Advanced CKD with decreased urinary excretion of phosphate is the most common cause of hyperphosphatemia. Other causes are listed in Table 21–9.
Table Graphic Jump Location Table 21–9.Causes of hyperphosphatemia. ||Download (.pdf) Table 21–9. Causes of hyperphosphatemia.
Massive load of phosphate into the extracellular fluid
Laxatives or enemas containing phosphate
Intravenous phosphate supplement
Rhabdomyolysis (especially if chronic kidney disease coexists)
Cell lysis by chemotherapy of malignancy, particularly lymphoproliferative diseases
Metabolic acidosis (lactic acidosis, ketoacidosis)
Respiratory acidosis (phosphate incorporation into cells is disturbed)
Decreased excretion into urine
Chronic kidney disease
Acute kidney injury
Plasma cell myeloma
Hemolysis in vitro
A. Symptoms and Signs
The clinical manifestations are those of the underlying disorder or associated condition.
B. Laboratory Findings
In addition to elevated phosphate, blood chemistry abnormalities are those of the underlying disease.
Treatment is directed at the underlying cause. Exogenous sources of phosphate, including enteral or parenteral nutrition and medications, should be reduced or eliminated. Dietary phosphate absorption can be reduced by oral phosphate binders, such as calcium carbonate, calcium acetate, sevelamer carbonate, lanthanum carbonate, and aluminum hydroxide. Sevelamer, lanthanum, and aluminum may be used in patients with hypercalcemia, although aluminum use should be limited to a few days because of the risk of aluminum accumulation and neurotoxicity. In acute kidney injury and advanced CKD, dialysis will reduce serum phosphate.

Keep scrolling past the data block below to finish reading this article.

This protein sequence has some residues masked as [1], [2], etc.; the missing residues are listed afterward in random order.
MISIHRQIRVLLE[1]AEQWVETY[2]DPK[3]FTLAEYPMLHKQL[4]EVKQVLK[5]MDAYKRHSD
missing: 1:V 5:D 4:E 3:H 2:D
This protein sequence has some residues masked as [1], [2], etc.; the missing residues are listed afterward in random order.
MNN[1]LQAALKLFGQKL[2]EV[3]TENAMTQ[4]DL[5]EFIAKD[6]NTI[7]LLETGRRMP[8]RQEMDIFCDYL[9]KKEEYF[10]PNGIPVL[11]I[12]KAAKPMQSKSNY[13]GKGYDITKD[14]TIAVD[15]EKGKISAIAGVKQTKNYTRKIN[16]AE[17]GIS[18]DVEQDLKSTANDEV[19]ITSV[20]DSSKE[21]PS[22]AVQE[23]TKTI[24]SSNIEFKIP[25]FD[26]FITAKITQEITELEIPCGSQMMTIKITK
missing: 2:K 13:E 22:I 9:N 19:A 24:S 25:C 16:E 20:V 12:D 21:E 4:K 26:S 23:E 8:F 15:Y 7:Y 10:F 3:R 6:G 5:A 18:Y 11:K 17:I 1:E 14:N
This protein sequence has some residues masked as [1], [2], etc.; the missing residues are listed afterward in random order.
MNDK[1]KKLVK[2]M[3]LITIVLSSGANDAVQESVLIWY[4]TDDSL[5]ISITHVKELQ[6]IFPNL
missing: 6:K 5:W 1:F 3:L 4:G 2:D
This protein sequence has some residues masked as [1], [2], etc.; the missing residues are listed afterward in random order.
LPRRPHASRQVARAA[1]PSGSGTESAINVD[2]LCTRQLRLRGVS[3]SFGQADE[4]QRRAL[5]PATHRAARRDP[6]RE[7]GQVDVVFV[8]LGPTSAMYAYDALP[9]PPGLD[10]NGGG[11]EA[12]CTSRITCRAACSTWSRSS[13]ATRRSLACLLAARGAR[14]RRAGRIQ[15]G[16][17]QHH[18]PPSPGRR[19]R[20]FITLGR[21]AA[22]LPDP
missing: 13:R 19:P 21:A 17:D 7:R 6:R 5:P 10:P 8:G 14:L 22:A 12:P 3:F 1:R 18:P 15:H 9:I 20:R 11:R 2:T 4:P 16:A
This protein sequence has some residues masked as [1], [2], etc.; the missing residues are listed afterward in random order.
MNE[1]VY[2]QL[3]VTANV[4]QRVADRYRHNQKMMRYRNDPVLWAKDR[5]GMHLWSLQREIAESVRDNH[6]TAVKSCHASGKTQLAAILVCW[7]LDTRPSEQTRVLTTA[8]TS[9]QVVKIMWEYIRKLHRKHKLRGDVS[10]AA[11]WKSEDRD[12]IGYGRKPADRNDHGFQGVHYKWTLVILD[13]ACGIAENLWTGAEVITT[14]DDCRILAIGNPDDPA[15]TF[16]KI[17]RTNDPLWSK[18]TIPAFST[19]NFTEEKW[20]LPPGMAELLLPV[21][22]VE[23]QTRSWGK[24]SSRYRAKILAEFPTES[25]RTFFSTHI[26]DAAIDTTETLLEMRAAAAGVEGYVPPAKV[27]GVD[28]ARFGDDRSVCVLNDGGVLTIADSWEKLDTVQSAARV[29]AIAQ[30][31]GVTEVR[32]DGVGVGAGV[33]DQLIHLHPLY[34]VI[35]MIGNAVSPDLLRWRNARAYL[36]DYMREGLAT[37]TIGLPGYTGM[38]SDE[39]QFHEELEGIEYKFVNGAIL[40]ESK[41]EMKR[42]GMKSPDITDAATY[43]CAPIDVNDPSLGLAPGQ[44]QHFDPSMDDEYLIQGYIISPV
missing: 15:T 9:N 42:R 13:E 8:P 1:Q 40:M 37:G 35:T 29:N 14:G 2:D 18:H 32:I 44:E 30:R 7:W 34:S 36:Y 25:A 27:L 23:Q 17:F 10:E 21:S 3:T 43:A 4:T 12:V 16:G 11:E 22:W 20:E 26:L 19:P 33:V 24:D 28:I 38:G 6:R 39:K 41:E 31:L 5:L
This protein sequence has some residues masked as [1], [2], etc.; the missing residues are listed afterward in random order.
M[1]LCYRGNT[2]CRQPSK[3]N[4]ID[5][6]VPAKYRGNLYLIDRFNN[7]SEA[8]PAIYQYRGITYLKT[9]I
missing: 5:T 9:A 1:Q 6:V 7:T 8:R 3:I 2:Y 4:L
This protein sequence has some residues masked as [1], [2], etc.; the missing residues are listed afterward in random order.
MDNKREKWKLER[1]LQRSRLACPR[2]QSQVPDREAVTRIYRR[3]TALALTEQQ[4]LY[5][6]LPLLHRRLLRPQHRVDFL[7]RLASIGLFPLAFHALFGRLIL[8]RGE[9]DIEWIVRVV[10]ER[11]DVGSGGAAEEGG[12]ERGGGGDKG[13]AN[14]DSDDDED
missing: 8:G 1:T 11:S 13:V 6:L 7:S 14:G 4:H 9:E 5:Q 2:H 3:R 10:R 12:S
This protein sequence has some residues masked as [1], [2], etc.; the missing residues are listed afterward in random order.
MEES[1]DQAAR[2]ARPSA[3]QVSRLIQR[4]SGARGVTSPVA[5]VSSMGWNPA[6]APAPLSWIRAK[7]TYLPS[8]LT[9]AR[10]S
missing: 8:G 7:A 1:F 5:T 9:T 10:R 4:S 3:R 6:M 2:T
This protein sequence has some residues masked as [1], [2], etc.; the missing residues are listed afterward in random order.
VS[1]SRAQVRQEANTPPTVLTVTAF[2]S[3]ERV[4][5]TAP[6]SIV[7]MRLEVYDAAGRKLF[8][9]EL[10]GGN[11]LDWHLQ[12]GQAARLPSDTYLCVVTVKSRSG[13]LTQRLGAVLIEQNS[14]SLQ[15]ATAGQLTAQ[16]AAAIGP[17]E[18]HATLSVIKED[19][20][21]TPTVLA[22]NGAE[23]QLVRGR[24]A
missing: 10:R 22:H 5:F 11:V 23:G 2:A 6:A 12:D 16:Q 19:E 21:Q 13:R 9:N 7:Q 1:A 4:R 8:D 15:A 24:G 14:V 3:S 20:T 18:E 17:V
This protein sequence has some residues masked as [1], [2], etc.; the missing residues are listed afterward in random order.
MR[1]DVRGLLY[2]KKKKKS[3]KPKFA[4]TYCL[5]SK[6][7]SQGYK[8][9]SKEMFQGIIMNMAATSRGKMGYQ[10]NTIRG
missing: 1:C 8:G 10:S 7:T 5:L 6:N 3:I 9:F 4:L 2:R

Patients with acute severe hyperphosphatemia require hospitalization for emergent therapy, possibly including dialysis. Concomitant illnesses, such as acute kidney injury or cell lysis, may necessitate admission.
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